Jackson Lewis P.C. • January 07, 2016
Oregon law restricting employers from inquiring about a job applicant’s criminal background during the initial stages of the application process (i.e., before a job interview) went into effect on January 1, 2016. Beginning July 1, 2016, the City of Portland will take ban-the-box restrictions a few steps further, with its own ordinance.
Littler Mendelson, P.C. • December 29, 2015
Anticipation of the January 1, 2016, effective date, the Oregon Bureau of Labor and Industries (BOLI) has published administrative rules to implement the Oregon Sick Leave Law.
Littler Mendelson, P.C. • December 17, 2015
Correctly classifying workers as either employees or independent contractors can be complicated and difficult. Multiple and different classification tests apply to a single working relationship – including, but not limited to, distinct tests for: (1) workers’ compensation coverage and premiums; (2) wage-and-hour and civil rights issues; (3) federal taxes; and (4) state payroll and unemployment taxes. These tests are often subjective, and at times can conflict. Additionally, misclassifying a worker as an independent contractor can result in costly audits, assessments of back taxes, and stiff penalties.
Ogletree Deakins • December 11, 2015
The Oregon Bureau of Labor and Industries (BOLI) has issued additional guidance on complying with the new Oregon statewide mandatory paid sick leave law, Senate Bill 454, OL 2015, Ch. 537, which takes effect on January 1, 2016.
Ogletree Deakins • December 04, 2015
On November 25, 2015, the Portland City Council passed an ordinance restricting an employer’s ability to inquire regarding a job applicant’s criminal history. As of July 1, 2016, Portland employers with six or more employees will be prohibited from soliciting information regarding an applicant’s criminal background at any time prior to making a conditional offer of employment. If an employer makes a conditional offer and a subsequent background check reveals a criminal past, the employer may rescind the offer only after assessing the nature and gravity of the offense, the time elapsed since the offense, and the nature of the employment held or sought by the applicant.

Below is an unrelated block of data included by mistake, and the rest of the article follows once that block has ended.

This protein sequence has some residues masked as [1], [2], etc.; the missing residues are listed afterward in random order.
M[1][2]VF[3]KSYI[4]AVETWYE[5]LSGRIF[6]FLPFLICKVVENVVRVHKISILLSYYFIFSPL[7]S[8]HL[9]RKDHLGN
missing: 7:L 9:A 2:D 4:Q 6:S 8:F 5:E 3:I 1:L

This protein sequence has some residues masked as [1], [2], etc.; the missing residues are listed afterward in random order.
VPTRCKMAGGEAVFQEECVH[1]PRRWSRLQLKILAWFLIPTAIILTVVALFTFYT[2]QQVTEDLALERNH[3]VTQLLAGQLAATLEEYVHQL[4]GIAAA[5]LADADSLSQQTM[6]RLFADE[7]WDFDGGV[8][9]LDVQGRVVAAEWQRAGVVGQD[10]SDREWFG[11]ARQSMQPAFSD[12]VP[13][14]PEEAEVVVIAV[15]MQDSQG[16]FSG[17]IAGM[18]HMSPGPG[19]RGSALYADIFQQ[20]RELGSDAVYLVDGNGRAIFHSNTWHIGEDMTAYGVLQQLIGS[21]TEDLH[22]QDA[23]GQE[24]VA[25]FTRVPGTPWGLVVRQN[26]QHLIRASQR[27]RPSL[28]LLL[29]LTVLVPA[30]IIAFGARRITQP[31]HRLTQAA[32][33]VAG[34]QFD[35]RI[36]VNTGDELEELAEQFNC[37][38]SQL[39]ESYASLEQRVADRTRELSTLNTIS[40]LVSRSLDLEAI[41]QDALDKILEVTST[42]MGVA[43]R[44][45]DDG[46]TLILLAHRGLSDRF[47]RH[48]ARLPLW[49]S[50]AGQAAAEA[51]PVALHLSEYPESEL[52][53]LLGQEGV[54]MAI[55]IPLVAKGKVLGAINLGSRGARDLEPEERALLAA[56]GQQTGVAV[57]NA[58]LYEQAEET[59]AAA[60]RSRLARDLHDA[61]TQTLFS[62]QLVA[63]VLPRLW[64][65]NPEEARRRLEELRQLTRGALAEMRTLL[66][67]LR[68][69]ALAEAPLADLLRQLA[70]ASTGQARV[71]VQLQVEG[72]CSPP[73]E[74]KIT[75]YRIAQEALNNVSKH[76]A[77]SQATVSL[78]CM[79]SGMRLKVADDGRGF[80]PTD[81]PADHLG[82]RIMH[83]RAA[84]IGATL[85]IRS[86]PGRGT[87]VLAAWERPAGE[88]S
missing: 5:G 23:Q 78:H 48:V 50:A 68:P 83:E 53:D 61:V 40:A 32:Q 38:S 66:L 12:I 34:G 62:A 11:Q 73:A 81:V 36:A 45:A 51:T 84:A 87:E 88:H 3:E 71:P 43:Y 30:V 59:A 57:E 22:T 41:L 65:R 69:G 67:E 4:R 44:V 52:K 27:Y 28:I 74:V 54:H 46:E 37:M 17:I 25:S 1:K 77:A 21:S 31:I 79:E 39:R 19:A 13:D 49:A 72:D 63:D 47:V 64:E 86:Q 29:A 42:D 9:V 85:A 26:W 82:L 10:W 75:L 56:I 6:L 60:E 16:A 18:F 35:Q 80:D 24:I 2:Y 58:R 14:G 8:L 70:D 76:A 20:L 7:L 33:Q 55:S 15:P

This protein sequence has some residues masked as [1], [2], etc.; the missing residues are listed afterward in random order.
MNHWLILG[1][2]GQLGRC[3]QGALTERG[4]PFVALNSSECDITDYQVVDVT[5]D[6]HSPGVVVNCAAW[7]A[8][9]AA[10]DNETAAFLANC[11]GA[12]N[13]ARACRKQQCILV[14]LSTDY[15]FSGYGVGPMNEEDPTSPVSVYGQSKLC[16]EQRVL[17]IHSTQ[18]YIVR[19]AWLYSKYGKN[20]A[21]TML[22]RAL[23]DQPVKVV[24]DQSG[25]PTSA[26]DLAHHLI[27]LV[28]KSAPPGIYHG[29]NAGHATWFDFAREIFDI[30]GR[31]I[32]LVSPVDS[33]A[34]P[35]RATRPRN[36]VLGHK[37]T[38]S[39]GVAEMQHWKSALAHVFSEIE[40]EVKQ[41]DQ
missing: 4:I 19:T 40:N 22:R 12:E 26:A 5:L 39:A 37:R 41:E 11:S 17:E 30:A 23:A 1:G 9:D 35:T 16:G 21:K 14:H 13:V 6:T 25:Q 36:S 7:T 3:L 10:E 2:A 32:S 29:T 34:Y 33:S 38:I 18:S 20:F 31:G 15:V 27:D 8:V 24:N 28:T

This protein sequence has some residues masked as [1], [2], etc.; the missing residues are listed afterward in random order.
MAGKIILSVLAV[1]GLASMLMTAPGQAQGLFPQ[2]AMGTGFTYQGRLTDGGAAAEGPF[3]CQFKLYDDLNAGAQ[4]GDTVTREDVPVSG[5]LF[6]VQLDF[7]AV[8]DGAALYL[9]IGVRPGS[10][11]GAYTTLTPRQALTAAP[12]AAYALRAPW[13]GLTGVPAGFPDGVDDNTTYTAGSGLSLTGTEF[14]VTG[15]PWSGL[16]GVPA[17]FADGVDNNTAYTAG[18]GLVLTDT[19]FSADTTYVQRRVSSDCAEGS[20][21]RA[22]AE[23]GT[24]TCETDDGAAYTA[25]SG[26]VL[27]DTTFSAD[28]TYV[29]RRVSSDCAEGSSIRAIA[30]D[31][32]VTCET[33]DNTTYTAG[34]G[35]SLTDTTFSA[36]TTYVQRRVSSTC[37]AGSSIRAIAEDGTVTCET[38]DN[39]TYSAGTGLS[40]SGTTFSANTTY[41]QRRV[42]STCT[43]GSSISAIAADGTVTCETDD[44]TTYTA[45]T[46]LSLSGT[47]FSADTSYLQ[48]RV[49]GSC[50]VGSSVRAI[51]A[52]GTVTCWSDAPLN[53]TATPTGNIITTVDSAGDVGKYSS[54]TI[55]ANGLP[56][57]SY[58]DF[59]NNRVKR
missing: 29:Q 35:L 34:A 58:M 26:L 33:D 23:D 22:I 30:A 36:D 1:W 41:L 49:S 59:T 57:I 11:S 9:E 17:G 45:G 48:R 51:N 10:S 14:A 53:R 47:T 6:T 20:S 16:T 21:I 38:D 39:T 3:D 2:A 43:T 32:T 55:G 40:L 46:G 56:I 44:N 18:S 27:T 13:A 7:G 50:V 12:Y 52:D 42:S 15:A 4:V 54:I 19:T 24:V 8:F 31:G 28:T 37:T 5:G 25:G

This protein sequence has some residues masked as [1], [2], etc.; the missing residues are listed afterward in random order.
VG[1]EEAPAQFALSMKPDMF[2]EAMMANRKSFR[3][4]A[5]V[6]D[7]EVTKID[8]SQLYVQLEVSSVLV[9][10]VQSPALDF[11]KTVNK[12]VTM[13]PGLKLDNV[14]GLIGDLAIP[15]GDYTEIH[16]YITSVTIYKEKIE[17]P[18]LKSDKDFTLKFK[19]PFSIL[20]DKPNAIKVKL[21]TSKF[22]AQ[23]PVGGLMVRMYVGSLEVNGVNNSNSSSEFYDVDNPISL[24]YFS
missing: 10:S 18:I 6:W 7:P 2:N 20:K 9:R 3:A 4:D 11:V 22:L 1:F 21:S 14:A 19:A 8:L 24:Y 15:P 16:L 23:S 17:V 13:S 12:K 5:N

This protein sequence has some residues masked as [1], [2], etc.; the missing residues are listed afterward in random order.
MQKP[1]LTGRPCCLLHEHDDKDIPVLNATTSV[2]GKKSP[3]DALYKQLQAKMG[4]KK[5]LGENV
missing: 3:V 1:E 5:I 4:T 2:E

XpertHR • December 04, 2015
Portland, Oregon has enacted one of the nation's broader "ban the box" laws restricting criminal history inquiries during the hiring process. More than 110 cities and counties plus 19 states have "ban the box" measures, but many either do not apply to private employers or are limited to initial job applications.
Littler Mendelson, P.C. • December 03, 2015
On November 25, 2015, Portland’s City Council unanimously passed new rules that will significantly affect an employer’s ability to obtain and use criminal history information in the hiring process. With these new rules, Portland joins the growing number of other cities, counties and states across the country, including Oregon,1 that have enacted similar “ban-the-box” legislation in recent years.2
Fisher & Phillips LLP • December 01, 2015
The Portland City Council passed its own version of a “Ban The Box” law right before the Thanksgiving holiday, which will require most businesses operating in the city to adjust their hiring practices. Under the strict new rules, covered Portland businesses will be prohibited from asking prospective job applicants about their criminal history until after a conditional job offer has been made. This new law will be effective July 1, 2016.
Jackson Lewis P.C. • November 19, 2015
Oregon Sick Leave: Applicability of Requirements to Employees Occasionally Working in State Unclear
Beginning January 1, 2016, Oregon will join a growing number of cities and states mandating that employers provide certain classes of employees with sick leave benefits. For the specific requirements imposed by the new legislation, including when sick leave must be paid, see our article, Oregon Enacts Paid Sick Leave.
Ogletree Deakins • July 15, 2015
The 2015 Oregon legislature has adjourned, but not before handing Oregon businesses a number of significant new employment laws. Below is a brief summary of the new legislation, all of which Governor Kate Brown has signed, that Oregon businesses should consider as they head into the third and fourth quarters of 2015.